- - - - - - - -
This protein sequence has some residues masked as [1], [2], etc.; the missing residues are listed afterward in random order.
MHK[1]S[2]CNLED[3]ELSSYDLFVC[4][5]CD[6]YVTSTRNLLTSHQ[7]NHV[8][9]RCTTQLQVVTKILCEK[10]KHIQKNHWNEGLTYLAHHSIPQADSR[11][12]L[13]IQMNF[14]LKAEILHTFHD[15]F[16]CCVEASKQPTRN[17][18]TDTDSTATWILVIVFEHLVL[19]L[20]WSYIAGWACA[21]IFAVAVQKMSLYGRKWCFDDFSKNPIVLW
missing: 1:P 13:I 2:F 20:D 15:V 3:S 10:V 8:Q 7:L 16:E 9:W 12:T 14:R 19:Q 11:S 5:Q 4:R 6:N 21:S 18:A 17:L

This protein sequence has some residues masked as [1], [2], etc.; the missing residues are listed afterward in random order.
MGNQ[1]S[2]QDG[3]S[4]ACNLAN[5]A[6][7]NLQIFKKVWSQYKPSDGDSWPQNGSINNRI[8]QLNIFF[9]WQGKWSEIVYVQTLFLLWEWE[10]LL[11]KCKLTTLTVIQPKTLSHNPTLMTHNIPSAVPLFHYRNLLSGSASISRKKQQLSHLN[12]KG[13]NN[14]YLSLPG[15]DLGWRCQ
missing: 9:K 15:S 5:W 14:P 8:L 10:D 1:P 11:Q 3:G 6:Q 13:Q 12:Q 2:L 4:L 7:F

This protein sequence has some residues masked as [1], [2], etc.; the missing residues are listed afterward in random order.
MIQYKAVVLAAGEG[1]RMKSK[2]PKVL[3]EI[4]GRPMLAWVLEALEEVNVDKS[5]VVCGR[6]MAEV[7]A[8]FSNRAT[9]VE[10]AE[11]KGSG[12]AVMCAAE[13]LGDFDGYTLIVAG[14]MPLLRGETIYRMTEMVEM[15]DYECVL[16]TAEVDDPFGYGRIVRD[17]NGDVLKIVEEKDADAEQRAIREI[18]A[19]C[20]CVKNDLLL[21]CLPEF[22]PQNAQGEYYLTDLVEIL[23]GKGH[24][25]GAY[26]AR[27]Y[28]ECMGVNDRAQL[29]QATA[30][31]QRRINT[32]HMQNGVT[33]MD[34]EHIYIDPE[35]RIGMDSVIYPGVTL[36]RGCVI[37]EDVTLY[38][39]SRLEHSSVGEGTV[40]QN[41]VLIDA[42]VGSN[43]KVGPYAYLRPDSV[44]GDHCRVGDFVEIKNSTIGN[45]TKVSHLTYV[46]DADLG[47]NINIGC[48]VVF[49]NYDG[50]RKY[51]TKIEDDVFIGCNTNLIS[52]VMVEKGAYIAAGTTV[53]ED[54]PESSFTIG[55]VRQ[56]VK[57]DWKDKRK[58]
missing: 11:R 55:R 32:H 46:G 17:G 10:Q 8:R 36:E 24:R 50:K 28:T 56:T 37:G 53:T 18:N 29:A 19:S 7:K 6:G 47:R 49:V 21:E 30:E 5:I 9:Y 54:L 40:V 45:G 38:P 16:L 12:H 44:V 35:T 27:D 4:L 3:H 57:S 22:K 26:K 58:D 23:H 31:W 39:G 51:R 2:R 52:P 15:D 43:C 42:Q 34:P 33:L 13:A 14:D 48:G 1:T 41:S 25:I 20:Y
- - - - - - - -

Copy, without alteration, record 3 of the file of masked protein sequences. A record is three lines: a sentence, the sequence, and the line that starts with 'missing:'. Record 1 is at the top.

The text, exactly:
This protein sequence has some residues masked as [1], [2], etc.; the missing residues are listed afterward in random order.
MIQYKAVVLAAGEG[1]RMKSK[2]PKVL[3]EI[4]GRPMLAWVLEALEEVNVDKS[5]VVCGR[6]MAEV[7]A[8]FSNRAT[9]VE[10]AE[11]KGSG[12]AVMCAAE[13]LGDFDGYTLIVAG[14]MPLLRGETIYRMTEMVEM[15]DYECVL[16]TAEVDDPFGYGRIVRD[17]NGDVLKIVEEKDADAEQRAIREI[18]A[19]C[20]CVKNDLLL[21]CLPEF[22]PQNAQGEYYLTDLVEIL[23]GKGH[24][25]GAY[26]AR[27]Y[28]ECMGVNDRAQL[29]QATA[30][31]QRRINT[32]HMQNGVT[33]MD[34]EHIYIDPE[35]RIGMDSVIYPGVTL[36]RGCVI[37]EDVTLY[38][39]SRLEHSSVGEGTV[40]QN[41]VLIDA[42]VGSN[43]KVGPYAYLRPDSV[44]GDHCRVGDFVEIKNSTIGN[45]TKVSHLTYV[46]DADLG[47]NINIGC[48]VVF[49]NYDG[50]RKY[51]TKIEDDVFIGCNTNLIS[52]VMVEKGAYIAAGTTV[53]ED[54]PESSFTIG[55]VRQ[56]VK[57]DWKDKRK[58]
missing: 11:R 55:R 32:H 46:G 17:G 10:Q 8:R 36:E 24:R 50:K 28:T 56:T 37:G 53:T 18:N 29:A 19:S 7:K 6:G 47:R 49:V 21:E 30:E 5:I 9:Y 54:L 40:V 45:G 38:P 16:L 12:H 44:V 35:T 27:D 4:L 3:H 57:S 22:K 26:K 58:D 23:H 31:W 39:G 51:R 2:R 52:P 15:D 43:C 42:Q 34:P 33:L 13:A 14:D 48:G 1:T 41:S 25:I 20:Y